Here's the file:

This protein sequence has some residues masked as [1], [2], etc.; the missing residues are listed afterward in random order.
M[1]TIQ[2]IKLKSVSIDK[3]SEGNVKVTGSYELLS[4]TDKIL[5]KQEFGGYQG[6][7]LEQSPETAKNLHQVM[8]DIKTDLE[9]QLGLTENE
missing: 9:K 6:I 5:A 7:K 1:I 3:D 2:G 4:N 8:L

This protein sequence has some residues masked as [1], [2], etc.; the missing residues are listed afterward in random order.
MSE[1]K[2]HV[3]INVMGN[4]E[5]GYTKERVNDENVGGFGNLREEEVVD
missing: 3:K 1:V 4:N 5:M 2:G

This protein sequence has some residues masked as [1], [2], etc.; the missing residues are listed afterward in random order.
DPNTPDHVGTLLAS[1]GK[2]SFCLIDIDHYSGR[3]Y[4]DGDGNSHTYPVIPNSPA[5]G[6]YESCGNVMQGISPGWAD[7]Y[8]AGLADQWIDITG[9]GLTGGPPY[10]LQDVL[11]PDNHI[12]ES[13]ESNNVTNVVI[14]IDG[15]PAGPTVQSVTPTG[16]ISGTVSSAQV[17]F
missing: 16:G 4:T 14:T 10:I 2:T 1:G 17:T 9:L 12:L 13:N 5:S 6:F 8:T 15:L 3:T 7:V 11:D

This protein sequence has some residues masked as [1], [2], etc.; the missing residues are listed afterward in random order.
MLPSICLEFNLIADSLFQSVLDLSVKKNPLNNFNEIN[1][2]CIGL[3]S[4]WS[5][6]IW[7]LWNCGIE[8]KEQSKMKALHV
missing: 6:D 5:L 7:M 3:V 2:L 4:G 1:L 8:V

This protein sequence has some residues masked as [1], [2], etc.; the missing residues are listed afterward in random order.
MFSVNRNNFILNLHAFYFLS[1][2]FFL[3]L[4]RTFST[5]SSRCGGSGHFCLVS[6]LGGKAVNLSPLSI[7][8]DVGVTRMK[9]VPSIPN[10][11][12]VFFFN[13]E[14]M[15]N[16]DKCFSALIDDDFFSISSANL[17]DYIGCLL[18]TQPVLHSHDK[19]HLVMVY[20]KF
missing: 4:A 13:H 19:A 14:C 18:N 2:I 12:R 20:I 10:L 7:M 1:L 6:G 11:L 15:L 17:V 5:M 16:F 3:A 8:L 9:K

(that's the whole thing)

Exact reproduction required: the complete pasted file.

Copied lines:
This protein sequence has some residues masked as [1], [2], etc.; the missing residues are listed afterward in random order.
M[1]TIQ[2]IKLKSVSIDK[3]SEGNVKVTGSYELLS[4]TDKIL[5]KQEFGGYQG[6][7]LEQSPETAKNLHQVM[8]DIKTDLE[9]QLGLTENE
missing: 9:K 6:I 5:A 7:K 1:I 3:D 2:G 4:N 8:L

This protein sequence has some residues masked as [1], [2], etc.; the missing residues are listed afterward in random order.
MSE[1]K[2]HV[3]INVMGN[4]E[5]GYTKERVNDENVGGFGNLREEEVVD
missing: 3:K 1:V 4:N 5:M 2:G

This protein sequence has some residues masked as [1], [2], etc.; the missing residues are listed afterward in random order.
DPNTPDHVGTLLAS[1]GK[2]SFCLIDIDHYSGR[3]Y[4]DGDGNSHTYPVIPNSPA[5]G[6]YESCGNVMQGISPGWAD[7]Y[8]AGLADQWIDITG[9]GLTGGPPY[10]LQDVL[11]PDNHI[12]ES[13]ESNNVTNVVI[14]IDG[15]PAGPTVQSVTPTG[16]ISGTVSSAQV[17]F
missing: 16:G 4:T 14:T 10:I 2:T 1:G 17:T 9:L 12:L 13:N 5:S 6:F 8:T 15:L 3:T 7:V 11:D

This protein sequence has some residues masked as [1], [2], etc.; the missing residues are listed afterward in random order.
MLPSICLEFNLIADSLFQSVLDLSVKKNPLNNFNEIN[1][2]CIGL[3]S[4]WS[5][6]IW[7]LWNCGIE[8]KEQSKMKALHV
missing: 6:D 5:L 7:M 3:V 2:L 4:G 1:L 8:V

This protein sequence has some residues masked as [1], [2], etc.; the missing residues are listed afterward in random order.
MFSVNRNNFILNLHAFYFLS[1][2]FFL[3]L[4]RTFST[5]SSRCGGSGHFCLVS[6]LGGKAVNLSPLSI[7][8]DVGVTRMK[9]VPSIPN[10][11][12]VFFFN[13]E[14]M[15]N[16]DKCFSALIDDDFFSISSANL[17]DYIGCLL[18]TQPVLHSHDK[19]HLVMVY[20]KF
missing: 4:A 13:H 19:A 14:C 18:N 2:I 12:R 20:I 10:L 7:M 1:L 6:G 11:L 15:L 17:V 5:M 16:F 3:A 8:L 9:K